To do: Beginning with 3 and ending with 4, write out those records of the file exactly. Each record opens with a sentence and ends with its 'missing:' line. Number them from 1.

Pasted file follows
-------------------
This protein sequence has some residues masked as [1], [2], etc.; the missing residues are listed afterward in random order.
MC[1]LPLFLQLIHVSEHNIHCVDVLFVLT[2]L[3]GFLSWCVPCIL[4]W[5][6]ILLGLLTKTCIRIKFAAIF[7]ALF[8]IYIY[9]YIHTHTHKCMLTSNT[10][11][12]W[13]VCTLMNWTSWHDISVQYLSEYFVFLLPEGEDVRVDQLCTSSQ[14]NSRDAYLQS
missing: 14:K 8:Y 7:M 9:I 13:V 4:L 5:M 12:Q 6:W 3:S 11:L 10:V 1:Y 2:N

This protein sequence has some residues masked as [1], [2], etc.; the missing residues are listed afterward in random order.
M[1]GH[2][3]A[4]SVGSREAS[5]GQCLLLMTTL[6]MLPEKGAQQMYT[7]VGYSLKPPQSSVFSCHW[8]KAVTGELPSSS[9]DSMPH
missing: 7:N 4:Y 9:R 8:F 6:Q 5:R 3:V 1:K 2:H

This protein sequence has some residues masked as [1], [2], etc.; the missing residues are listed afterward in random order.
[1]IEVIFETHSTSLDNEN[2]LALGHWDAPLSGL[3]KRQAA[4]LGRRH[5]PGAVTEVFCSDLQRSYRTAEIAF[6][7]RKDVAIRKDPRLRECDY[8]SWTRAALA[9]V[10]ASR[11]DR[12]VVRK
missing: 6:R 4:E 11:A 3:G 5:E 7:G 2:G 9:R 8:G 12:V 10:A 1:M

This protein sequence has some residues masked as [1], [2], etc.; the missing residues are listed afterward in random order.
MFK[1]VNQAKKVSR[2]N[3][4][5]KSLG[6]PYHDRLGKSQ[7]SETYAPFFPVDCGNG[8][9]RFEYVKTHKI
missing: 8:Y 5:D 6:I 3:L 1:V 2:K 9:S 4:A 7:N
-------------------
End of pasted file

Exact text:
This protein sequence has some residues masked as [1], [2], etc.; the missing residues are listed afterward in random order.
[1]IEVIFETHSTSLDNEN[2]LALGHWDAPLSGL[3]KRQAA[4]LGRRH[5]PGAVTEVFCSDLQRSYRTAEIAF[6][7]RKDVAIRKDPRLRECDY[8]SWTRAALA[9]V[10]ASR[11]DR[12]VVRK
missing: 6:R 4:E 11:A 3:G 5:E 7:G 2:G 9:R 8:G 12:V 10:A 1:M

This protein sequence has some residues masked as [1], [2], etc.; the missing residues are listed afterward in random order.
MFK[1]VNQAKKVSR[2]N[3][4][5]KSLG[6]PYHDRLGKSQ[7]SETYAPFFPVDCGNG[8][9]RFEYVKTHKI
missing: 8:Y 5:D 6:I 3:L 1:V 2:K 9:S 4:A 7:N